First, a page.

Black Out

8:35 pm - Lance and Tommy - Heading Home

by Squire

It was almost peaceful, cruising the side streets, cutting in and out of the stalled cars and passing around hours-old-accidents. None of the cars would move until the grid was back up, but at least for the time being, the injured had been tended to.

Still, as they drove, the neighborhood declined from the relatively wealthy suburban housing around the tourist-based Cougar Mountain area to a series of varying degrees of middle-class urban housing. Once-trendy apartment complexes, 50 year old houses and economy cars now dominated the landscape.

Eventually, the inevitable happened. It started with a single gun shot. The bike lurched as Lance accelerated onto the side-walk. The businessman on the back of the bike gasp and hung on for dear life as Lance brought the bike screeching to a stop between a stalled car and a set of steps. "Down!" he said as he dropped of the bike. Several more gun shots sounded. Lance reached up and dragged the stunned businessman off the bike and onto the ground between himself and Tommy.

Then there was shouting. It was definitely coming from behind them. What have we just passed? Lance thought back, trying to remember anything that would give him a clue.

Two more shots. Loud and long, like a small explosion. A shot gun. The stuffershack we passed a block ago. The clerk had been holding a shotgun. Lance looked at their cover. If the battle was going on behind them, they should get to the other side of the stairs. "Other side" Lance said to Tommy and grabbed the businessman. Activating the levitation spell he'd had quickened as payment for a run years ago, he literally flew over the concrete steps and dropped on the other side.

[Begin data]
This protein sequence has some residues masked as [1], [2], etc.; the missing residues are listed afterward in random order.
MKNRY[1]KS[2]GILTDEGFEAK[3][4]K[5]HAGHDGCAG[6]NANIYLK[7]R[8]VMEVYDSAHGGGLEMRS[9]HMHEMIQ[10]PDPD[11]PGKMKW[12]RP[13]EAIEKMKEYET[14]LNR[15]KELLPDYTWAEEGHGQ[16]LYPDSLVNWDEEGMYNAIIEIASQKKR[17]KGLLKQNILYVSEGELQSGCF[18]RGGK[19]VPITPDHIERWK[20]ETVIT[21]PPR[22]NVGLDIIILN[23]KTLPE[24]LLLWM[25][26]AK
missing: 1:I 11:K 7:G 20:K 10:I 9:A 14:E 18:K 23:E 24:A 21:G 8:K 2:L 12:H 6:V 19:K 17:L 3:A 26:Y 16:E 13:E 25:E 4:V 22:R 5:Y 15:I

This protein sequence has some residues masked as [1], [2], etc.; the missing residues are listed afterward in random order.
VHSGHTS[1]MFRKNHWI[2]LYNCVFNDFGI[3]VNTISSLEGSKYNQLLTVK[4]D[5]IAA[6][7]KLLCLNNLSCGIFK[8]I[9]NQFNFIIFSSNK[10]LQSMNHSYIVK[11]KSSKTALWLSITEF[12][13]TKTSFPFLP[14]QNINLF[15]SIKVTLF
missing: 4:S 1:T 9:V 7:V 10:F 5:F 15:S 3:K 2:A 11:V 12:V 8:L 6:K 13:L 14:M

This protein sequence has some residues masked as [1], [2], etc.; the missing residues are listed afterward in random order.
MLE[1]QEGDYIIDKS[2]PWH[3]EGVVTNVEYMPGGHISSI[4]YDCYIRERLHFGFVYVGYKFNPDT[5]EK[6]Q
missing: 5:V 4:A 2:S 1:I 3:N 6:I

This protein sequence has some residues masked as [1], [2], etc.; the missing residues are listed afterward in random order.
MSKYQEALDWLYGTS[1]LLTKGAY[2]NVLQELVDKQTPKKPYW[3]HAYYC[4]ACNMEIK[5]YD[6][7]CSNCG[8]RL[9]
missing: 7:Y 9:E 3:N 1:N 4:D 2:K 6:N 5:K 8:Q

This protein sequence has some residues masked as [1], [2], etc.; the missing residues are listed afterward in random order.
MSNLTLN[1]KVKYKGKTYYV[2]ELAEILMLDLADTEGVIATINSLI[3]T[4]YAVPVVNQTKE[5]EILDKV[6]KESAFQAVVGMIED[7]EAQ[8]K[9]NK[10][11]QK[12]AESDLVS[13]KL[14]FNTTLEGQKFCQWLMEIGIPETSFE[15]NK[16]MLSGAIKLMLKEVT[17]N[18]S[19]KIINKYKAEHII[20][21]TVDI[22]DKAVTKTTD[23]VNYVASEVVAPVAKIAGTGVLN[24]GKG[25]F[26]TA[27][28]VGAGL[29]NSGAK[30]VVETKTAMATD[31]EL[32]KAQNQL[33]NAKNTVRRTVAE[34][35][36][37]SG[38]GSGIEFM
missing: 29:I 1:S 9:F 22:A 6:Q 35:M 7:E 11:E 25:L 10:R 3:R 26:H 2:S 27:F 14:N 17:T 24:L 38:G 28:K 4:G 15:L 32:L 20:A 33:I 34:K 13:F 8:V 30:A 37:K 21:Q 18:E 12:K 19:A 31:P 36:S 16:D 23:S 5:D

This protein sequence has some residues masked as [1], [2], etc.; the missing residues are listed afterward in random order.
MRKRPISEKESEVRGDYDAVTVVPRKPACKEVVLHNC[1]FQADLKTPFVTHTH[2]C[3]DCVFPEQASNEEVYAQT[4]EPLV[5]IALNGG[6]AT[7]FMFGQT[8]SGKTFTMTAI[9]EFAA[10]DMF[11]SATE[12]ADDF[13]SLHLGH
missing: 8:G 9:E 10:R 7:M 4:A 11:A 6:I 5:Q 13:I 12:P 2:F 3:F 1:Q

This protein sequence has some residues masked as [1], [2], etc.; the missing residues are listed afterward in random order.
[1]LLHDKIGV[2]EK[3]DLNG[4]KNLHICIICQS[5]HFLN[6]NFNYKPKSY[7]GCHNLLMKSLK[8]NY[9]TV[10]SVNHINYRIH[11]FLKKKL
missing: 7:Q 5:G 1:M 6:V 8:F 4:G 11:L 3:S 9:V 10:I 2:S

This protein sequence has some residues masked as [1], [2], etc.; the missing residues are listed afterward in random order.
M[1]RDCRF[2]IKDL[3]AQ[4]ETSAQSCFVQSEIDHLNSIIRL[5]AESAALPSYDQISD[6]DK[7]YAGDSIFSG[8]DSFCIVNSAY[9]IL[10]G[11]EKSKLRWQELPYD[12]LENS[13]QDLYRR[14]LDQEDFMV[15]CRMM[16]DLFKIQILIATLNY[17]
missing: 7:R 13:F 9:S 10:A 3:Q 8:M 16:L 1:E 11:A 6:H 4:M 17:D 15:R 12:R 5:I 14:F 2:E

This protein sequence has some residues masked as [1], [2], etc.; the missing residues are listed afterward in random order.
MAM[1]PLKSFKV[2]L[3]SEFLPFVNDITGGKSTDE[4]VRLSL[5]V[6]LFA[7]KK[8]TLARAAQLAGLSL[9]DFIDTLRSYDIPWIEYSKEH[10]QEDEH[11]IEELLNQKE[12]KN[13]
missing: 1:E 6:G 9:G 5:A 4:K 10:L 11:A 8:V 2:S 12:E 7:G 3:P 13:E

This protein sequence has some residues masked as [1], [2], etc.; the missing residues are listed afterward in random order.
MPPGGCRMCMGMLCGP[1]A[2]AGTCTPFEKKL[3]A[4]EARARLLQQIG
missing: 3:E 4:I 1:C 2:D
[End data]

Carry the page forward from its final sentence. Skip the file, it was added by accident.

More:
More shouting. Louder this time, clearer. "Get the frag away from my store you fragging gutterpunks!" Another shot. Lance chanced a glance around the end of the steps. Up the street he could see the stuffershack clerk standing in front of the store pointing the shotgun at a group of retreating gangers. At least one of them was limping badly, but they were backing off- for now at least, with no significant casualties on either side. In the distance he could hear Lone Star sirens.

Lance ducked his head down again and counted slowly to 20 in his head. The sirens were getting closer, otherwise, there was no other sound. He chanced another look. The clerk had disappeared, presumably back inside the stuffershack. The gangers were no where to be seen.

"Up" Lance said. "We're going." Tommy was up instantly, headed to retrieve his bike. The businessman had his arms wrapped around his head. He looked up slowly, between his forearms at Lance. Lance extended his hand to the man. "Let's go" he said "while it's safe." The man took his hand.

They ducked onto a side street and drove, as casually as possible out of the area. The local Lone Star officers wouldn't know Lance or Tommy, so they'd have very unpleasant questions about the weapons the two were carrying. Lance had forged permits for his, but he didn't think under the circumstances that the Star would take the time to check.

Avoiding scrutiny was something Lance was practiced at, it wasn't long before they put the sirens behind them.

Twice more as they rode toward Maplewood they were disturbed by gunfire, but never again as close. They ignored it as best they could and trudged onward.